Carjacking

You could face Carjacking charges under California law if you take a motor vehicle from another person using force or fear. This means inflicting physical harm on another person or threatening to cause bodily injury. These charges can apply even if the person in the car is not the owner of the vehicle.

You should also have taken the vehicle from the victim's immediate presence and against the victim's will. You should also intend to deprive the victim of the vehicle temporarily or permanently. If you are facing Carjacking charges, get in touch with our criminal defense attorneys at Pasadena Criminal Attorney for expert legal help.

Elements of Carjacking

The crime of Carjacking has several elements that you have to fulfill to be guilty of the offense. First, you must have taken the vehicle from the immediate presence or the possession of the victim. Most people assume that the crime of Carjacking involves people armed with guns and other weapons ordering vehicle occupants out of the vehicle before getting into the vehicle and driving off. In this scenario, a defendant would be guilty of taking the car from the victim's possession. However, charges could also apply if the defendant takes a vehicle from the victim's immediate presence. Immediate presence means that the car is within the victim's observation, control, or reach. Therefore, carjacking charges could apply even if the victim was not in the car at Carjacking's time.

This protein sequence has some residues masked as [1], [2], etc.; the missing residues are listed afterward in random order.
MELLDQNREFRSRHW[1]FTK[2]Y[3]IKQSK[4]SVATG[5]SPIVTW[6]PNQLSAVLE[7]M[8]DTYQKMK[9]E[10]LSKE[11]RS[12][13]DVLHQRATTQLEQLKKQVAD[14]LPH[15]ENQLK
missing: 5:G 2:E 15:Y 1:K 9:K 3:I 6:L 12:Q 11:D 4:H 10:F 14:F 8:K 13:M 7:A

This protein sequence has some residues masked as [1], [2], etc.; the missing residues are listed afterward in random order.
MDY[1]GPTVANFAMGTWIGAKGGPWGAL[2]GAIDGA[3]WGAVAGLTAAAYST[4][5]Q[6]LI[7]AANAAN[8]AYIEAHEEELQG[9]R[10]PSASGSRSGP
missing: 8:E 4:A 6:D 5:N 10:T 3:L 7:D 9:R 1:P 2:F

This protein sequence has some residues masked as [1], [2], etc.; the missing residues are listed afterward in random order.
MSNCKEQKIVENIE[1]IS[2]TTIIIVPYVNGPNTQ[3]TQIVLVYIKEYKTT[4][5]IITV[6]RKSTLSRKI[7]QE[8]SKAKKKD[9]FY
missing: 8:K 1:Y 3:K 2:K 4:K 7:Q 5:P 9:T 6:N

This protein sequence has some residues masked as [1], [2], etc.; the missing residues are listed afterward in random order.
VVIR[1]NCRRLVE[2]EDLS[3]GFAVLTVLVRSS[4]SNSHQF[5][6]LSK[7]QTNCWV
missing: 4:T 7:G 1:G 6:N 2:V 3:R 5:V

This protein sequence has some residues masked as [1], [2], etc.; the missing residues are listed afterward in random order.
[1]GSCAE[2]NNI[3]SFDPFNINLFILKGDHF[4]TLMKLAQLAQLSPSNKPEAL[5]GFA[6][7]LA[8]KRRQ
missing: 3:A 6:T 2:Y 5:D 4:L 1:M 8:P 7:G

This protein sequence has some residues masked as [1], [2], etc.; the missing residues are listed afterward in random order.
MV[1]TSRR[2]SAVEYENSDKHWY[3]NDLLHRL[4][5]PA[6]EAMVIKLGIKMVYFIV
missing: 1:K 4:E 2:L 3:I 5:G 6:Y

The second element of the crime involves taking a vehicle against the will of the victim. This fact means that you did not have the victim's permission to take the car. A victim can only cooperate through positive cooperation and free will. However, if the victim allows you to have a car because of fear or force, this does not qualify as consent. If a victim hands over a car to you out of a free will, you are not guilty of Carjacking.

Taking possession of a vehicle against the victim's will means acquiring the vehicle from the victim and moving the vehicle, even for a short distance. If you take a car from a victim but are unable to drive it, you could still be guilty of attempted Carjacking. The prosecutor will only have to prove the remaining elements of the crime.

The third element of Carjacking entails using fear or force to obtain the vehicle from the victim. The victim might hand over the vehicle to you out of the fear of harm to his/her person, property, or family. The fear, and not free will, then makes the victim comply with your demands. You can satisfy this element of the crime if you use ample fear to overcome the victim's resistance. Even if a victim resists your requests, but you finally overpower the victim, it will not negate the fact that you used fear or force.